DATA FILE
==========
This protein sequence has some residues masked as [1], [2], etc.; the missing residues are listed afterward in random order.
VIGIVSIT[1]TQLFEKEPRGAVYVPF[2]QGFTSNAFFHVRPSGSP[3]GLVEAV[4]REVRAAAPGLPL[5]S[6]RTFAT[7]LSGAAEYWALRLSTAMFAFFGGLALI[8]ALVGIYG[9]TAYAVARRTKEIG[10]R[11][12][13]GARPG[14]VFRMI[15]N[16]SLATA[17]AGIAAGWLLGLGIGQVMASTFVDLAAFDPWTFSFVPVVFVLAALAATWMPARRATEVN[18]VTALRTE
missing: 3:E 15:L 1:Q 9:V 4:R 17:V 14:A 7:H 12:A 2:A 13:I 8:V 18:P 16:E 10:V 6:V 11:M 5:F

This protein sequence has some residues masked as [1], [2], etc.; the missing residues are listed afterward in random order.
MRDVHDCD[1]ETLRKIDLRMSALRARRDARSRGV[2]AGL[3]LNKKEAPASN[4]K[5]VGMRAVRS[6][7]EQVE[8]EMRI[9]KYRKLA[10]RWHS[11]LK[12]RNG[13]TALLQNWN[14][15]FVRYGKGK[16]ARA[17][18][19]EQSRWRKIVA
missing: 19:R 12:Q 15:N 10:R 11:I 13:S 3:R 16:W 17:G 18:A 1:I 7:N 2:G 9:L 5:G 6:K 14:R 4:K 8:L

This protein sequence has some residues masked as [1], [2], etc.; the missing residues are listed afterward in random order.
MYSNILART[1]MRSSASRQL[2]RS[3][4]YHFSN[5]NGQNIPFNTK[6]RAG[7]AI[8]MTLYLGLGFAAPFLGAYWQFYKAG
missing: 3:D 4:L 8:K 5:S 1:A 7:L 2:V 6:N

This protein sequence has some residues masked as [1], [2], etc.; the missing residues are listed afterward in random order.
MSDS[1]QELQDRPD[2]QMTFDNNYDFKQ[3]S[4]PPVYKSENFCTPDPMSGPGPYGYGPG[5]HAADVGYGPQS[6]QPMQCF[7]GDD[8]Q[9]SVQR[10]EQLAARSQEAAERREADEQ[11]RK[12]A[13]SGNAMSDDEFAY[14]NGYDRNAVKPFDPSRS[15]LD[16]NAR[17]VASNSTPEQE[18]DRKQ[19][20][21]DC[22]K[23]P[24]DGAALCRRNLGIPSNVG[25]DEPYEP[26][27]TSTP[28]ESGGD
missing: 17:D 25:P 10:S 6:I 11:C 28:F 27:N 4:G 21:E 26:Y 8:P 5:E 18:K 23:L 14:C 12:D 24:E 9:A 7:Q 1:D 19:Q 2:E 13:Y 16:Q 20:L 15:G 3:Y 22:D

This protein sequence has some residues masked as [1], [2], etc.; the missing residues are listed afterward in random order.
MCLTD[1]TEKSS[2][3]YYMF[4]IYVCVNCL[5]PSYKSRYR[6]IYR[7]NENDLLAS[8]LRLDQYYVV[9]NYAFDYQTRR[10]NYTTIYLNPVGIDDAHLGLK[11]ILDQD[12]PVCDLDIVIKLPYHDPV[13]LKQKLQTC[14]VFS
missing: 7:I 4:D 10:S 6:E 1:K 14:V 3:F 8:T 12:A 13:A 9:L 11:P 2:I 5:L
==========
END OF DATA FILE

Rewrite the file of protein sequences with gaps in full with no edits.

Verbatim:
This protein sequence has some residues masked as [1], [2], etc.; the missing residues are listed afterward in random order.
VIGIVSIT[1]TQLFEKEPRGAVYVPF[2]QGFTSNAFFHVRPSGSP[3]GLVEAV[4]REVRAAAPGLPL[5]S[6]RTFAT[7]LSGAAEYWALRLSTAMFAFFGGLALI[8]ALVGIYG[9]TAYAVARRTKEIG[10]R[11][12][13]GARPG[14]VFRMI[15]N[16]SLATA[17]AGIAAGWLLGLGIGQVMASTFVDLAAFDPWTFSFVPVVFVLAALAATWMPARRATEVN[18]VTALRTE
missing: 3:E 15:L 1:Q 9:V 4:R 17:V 14:A 7:H 12:A 2:A 13:I 8:V 18:P 16:E 10:V 6:V 11:M 5:F

This protein sequence has some residues masked as [1], [2], etc.; the missing residues are listed afterward in random order.
MRDVHDCD[1]ETLRKIDLRMSALRARRDARSRGV[2]AGL[3]LNKKEAPASN[4]K[5]VGMRAVRS[6][7]EQVE[8]EMRI[9]KYRKLA[10]RWHS[11]LK[12]RNG[13]TALLQNWN[14][15]FVRYGKGK[16]ARA[17][18][19]EQSRWRKIVA
missing: 19:R 12:Q 15:N 10:R 11:I 13:S 3:R 16:W 17:G 18:A 1:I 7:N 2:G 9:L 5:G 6:K 14:R 4:K 8:L

This protein sequence has some residues masked as [1], [2], etc.; the missing residues are listed afterward in random order.
MYSNILART[1]MRSSASRQL[2]RS[3][4]YHFSN[5]NGQNIPFNTK[6]RAG[7]AI[8]MTLYLGLGFAAPFLGAYWQFYKAG
missing: 3:D 4:L 8:K 5:S 1:A 7:L 2:V 6:N

This protein sequence has some residues masked as [1], [2], etc.; the missing residues are listed afterward in random order.
MSDS[1]QELQDRPD[2]QMTFDNNYDFKQ[3]S[4]PPVYKSENFCTPDPMSGPGPYGYGPG[5]HAADVGYGPQS[6]QPMQCF[7]GDD[8]Q[9]SVQR[10]EQLAARSQEAAERREADEQ[11]RK[12]A[13]SGNAMSDDEFAY[14]NGYDRNAVKPFDPSRS[15]LD[16]NAR[17]VASNSTPEQE[18]DRKQ[19][20][21]DC[22]K[23]P[24]DGAALCRRNLGIPSNVG[25]DEPYEP[26][27]TSTP[28]ESGGD
missing: 17:D 25:P 10:S 6:I 11:C 28:F 27:N 4:G 21:E 26:Y 8:P 5:E 18:K 23:L 14:C 12:D 24:E 9:A 7:Q 1:D 19:Q 2:E 13:Y 16:Q 20:L 15:G 3:Y 22:D

This protein sequence has some residues masked as [1], [2], etc.; the missing residues are listed afterward in random order.
MCLTD[1]TEKSS[2][3]YYMF[4]IYVCVNCL[5]PSYKSRYR[6]IYR[7]NENDLLAS[8]LRLDQYYVV[9]NYAFDYQTRR[10]NYTTIYLNPVGIDDAHLGLK[11]ILDQD[12]PVCDLDIVIKLPYHDPV[13]LKQKLQTC[14]VFS
missing: 7:I 4:D 10:S 6:E 1:K 14:V 3:F 8:T 12:A 13:A 9:L 11:P 2:I 5:L